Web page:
Practicing Freedom

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Dear Still Water Friends,

Recently, I have been observing some mental habits that emerge when I have a project to complete. The projects can range from maintaining my home and garden, to writing projects, to answering complicated emails, or calling people who need support. However, I notice that the mental recording that consistently pops up is about not having enough of something to complete the project. Usually, the message is about lack of time, but it also can be a feeling of not having enough space in my little house or garden, not enough freedom in my schedule, etc. Often, it takes me a while to notice that my growing impatience to finish this task and move on to the next is actively hindering my ability to focus on what I am currently doing. I want to be present with deep, careful attention, yet often I am not.

Thich Nhat Hanh (Thay) writes about practicing freedom and the Second Mindfulness Training (True Happiness) in Zen and the Art of Saving the Planet:

Set Yourself Free

Freedom is a practice. It’s not something we earn after ten years. As soon as we cut through our regrets and anxiety and get in touch with the present, we get freedom right away. All of us are warriors, and mindfulness is the sharp sword that sets us free.

Everything you are looking for, everything you want to experience, must all happen in the present moment. This is a very important point. The past is no longer there; the future is only a vague notion. If we grasp onto the future, we may lose the present moment. And, if we lose the present moment, we lose everything—our happiness, freedom, peace, and joy. And so, all our aspirations, all our dreams, all our projects have to be brought into the present moment and centered in the present moment. Only the present moment is real.

You simply breathe in and realize you have a body. You smile to your body; you enjoy having a body to sit or walk on the Earth and enjoy the Earth. And with that energy of mindfulness you also take care of any ill-ease, restlessness, or suffering you find there. This is very concrete. It’s not a philosophy or an idea but a real way of practice to help you suffer less and enjoy life more—starting with your breath, your body, the Earth.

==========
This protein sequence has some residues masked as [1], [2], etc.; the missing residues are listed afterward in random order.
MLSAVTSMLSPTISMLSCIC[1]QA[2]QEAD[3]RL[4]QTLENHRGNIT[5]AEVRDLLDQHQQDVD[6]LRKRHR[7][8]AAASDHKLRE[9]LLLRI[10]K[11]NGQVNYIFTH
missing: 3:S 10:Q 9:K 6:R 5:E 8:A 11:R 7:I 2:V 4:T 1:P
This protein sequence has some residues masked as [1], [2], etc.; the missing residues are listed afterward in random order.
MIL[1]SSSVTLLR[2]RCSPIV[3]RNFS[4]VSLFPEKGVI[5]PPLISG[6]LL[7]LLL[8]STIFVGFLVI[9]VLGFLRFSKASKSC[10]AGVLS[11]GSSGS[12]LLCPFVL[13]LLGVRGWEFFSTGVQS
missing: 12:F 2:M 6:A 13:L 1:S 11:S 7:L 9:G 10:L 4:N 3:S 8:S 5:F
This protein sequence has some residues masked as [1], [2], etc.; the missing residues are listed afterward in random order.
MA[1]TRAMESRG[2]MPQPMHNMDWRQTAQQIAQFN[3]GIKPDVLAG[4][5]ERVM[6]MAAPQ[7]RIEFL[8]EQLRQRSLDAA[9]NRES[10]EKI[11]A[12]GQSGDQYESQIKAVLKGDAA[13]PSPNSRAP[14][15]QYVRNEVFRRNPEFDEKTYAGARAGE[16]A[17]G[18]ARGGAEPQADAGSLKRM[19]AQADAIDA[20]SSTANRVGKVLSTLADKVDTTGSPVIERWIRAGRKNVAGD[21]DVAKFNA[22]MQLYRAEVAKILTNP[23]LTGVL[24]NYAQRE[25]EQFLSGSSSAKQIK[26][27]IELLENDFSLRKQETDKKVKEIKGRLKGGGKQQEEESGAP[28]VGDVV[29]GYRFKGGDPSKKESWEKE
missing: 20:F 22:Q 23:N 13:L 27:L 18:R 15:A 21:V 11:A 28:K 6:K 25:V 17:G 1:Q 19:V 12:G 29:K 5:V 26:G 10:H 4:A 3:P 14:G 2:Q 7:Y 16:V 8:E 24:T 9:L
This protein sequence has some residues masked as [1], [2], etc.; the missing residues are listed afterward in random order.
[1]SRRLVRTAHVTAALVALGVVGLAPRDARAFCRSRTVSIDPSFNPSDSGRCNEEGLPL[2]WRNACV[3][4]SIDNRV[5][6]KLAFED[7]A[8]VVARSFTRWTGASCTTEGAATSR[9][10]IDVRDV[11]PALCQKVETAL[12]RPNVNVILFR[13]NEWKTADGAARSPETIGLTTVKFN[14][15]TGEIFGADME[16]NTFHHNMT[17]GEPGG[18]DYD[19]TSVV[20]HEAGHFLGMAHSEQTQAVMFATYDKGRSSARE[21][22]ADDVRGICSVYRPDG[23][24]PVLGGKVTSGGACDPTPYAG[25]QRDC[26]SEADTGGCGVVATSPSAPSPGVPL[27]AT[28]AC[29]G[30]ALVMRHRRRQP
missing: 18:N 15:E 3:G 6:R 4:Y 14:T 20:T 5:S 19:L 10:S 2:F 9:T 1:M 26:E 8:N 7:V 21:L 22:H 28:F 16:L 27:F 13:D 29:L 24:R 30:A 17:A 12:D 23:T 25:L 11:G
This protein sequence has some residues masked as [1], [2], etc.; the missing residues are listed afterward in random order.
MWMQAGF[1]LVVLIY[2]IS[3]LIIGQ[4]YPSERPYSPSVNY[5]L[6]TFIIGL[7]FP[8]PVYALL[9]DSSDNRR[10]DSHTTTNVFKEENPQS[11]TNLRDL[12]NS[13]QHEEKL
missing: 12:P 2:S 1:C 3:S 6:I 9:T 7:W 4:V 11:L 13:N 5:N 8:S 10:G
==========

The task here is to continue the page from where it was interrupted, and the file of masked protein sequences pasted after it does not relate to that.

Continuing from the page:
As always, Thay reminds us that mindfulness practice is simple. I immediately think about the phrase Mitchell Ratner, Still Water’s Senior Teacher often says, “The practice is simple but not easy.” I am encouraged by that!

This sentence from the Second Mindfulness Training also helps me:

I am aware that happiness depends on my mental attitude and not on external conditions, and that I can live happily in the present moment simply by remembering that I already have more than enough conditions to be happy.

A friend tells me that she rephrases how she looks at her to-do list for the day. Instead of saying to herself, “I have to do this,” she says, “I get to do this.” I find this inspiring. When I remember to rephrase, the small shift in language invites me to be grateful, which brings me into the present.

This Thursday evening, we will have our regular sitting and a Recitation of the Five Mindfulness Trainings. We will begin our Dharna sharing with these questions:

  • What helps you stay present with daily tasks and projects?
  • Do you every feel that you are not enough? How do you work with that?
  • In what ways is the Second Mindfulness Training relevant to your daily life?

You are joyfully invited to be with us!

A copy of the Second Mindfulness Training is below.


Eliza King

The Second Mindfulness Training, True Happiness

Aware of the suffering caused by exploitation, social injustice, stealing, and oppression, I am committed to practicing generosity in my thinking, speaking, and acting. I am determined not to steal and not to possess anything that should belong to others; and I will share my time, energy, and material resources with those who are in need. I will practice looking deeply to see that the happiness and suffering of others are not separate from my own happiness and suffering; that true happiness is not possible without understanding and compassion; and that running after wealth, fame, power and sensual pleasures can bring much suffering and despair. I am aware that happiness depends on my mental attitude and not on external conditions, and that I can live happily in the present moment simply by remembering that I already have more than enough conditions to be happy. I am committed to practicing Right Livelihood so that I can help reduce the suffering of living beings on Earth and stop contributing to climate change.